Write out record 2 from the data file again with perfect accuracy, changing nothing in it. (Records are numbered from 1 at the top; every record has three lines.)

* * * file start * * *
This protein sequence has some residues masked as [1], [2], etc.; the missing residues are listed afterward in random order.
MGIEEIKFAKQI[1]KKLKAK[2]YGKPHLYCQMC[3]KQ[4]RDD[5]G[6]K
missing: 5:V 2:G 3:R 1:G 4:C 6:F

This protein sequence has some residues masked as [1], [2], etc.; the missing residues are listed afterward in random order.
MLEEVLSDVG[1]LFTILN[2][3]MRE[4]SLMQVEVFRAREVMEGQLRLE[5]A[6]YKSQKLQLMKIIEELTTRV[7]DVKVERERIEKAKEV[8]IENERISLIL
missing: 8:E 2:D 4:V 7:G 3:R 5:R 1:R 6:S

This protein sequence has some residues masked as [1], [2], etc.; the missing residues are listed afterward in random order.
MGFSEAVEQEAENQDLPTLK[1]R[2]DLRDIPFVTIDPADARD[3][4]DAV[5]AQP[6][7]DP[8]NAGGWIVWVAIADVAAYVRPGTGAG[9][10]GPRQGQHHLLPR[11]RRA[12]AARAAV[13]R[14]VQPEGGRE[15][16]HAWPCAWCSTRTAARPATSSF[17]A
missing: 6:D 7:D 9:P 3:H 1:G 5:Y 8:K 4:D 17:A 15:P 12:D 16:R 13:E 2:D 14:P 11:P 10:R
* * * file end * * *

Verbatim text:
This protein sequence has some residues masked as [1], [2], etc.; the missing residues are listed afterward in random order.
MLEEVLSDVG[1]LFTILN[2][3]MRE[4]SLMQVEVFRAREVMEGQLRLE[5]A[6]YKSQKLQLMKIIEELTTRV[7]DVKVERERIEKAKEV[8]IENERISLIL
missing: 8:E 2:D 4:V 7:G 3:R 5:R 1:R 6:S